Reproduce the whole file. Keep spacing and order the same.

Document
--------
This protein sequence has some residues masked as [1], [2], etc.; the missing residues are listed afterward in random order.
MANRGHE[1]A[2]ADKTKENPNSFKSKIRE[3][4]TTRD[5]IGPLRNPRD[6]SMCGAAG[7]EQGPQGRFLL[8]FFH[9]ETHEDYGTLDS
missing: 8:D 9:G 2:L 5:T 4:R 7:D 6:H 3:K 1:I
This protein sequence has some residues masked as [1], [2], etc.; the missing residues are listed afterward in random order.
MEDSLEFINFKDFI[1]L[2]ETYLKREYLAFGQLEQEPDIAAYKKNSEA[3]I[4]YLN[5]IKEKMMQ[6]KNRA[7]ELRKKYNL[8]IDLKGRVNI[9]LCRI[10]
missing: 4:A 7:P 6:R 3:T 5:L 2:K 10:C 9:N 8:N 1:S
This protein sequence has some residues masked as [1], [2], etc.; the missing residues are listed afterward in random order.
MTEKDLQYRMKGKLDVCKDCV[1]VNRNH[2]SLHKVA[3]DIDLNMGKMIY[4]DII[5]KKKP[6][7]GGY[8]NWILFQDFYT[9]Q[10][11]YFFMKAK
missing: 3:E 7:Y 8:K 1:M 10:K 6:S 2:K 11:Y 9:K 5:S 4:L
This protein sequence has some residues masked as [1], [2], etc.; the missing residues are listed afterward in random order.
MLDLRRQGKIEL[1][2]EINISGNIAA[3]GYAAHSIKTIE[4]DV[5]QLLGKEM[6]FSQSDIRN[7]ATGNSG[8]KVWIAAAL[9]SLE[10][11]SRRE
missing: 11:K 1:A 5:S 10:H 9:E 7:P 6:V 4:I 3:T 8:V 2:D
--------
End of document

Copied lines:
This protein sequence has some residues masked as [1], [2], etc.; the missing residues are listed afterward in random order.
MANRGHE[1]A[2]ADKTKENPNSFKSKIRE[3][4]TTRD[5]IGPLRNPRD[6]SMCGAAG[7]EQGPQGRFLL[8]FFH[9]ETHEDYGTLDS
missing: 8:D 9:G 2:L 5:T 4:R 7:D 6:H 3:K 1:I
This protein sequence has some residues masked as [1], [2], etc.; the missing residues are listed afterward in random order.
MEDSLEFINFKDFI[1]L[2]ETYLKREYLAFGQLEQEPDIAAYKKNSEA[3]I[4]YLN[5]IKEKMMQ[6]KNRA[7]ELRKKYNL[8]IDLKGRVNI[9]LCRI[10]
missing: 4:A 7:P 6:R 3:T 5:L 2:K 10:C 9:N 8:N 1:S
This protein sequence has some residues masked as [1], [2], etc.; the missing residues are listed afterward in random order.
MTEKDLQYRMKGKLDVCKDCV[1]VNRNH[2]SLHKVA[3]DIDLNMGKMIY[4]DII[5]KKKP[6][7]GGY[8]NWILFQDFYT[9]Q[10][11]YFFMKAK
missing: 3:E 7:Y 8:K 1:M 10:K 6:S 2:K 11:Y 9:K 5:S 4:L
This protein sequence has some residues masked as [1], [2], etc.; the missing residues are listed afterward in random order.
MLDLRRQGKIEL[1][2]EINISGNIAA[3]GYAAHSIKTIE[4]DV[5]QLLGKEM[6]FSQSDIRN[7]ATGNSG[8]KVWIAAAL[9]SLE[10][11]SRRE
missing: 11:K 1:A 5:S 10:H 9:E 7:P 6:V 4:I 3:T 8:V 2:D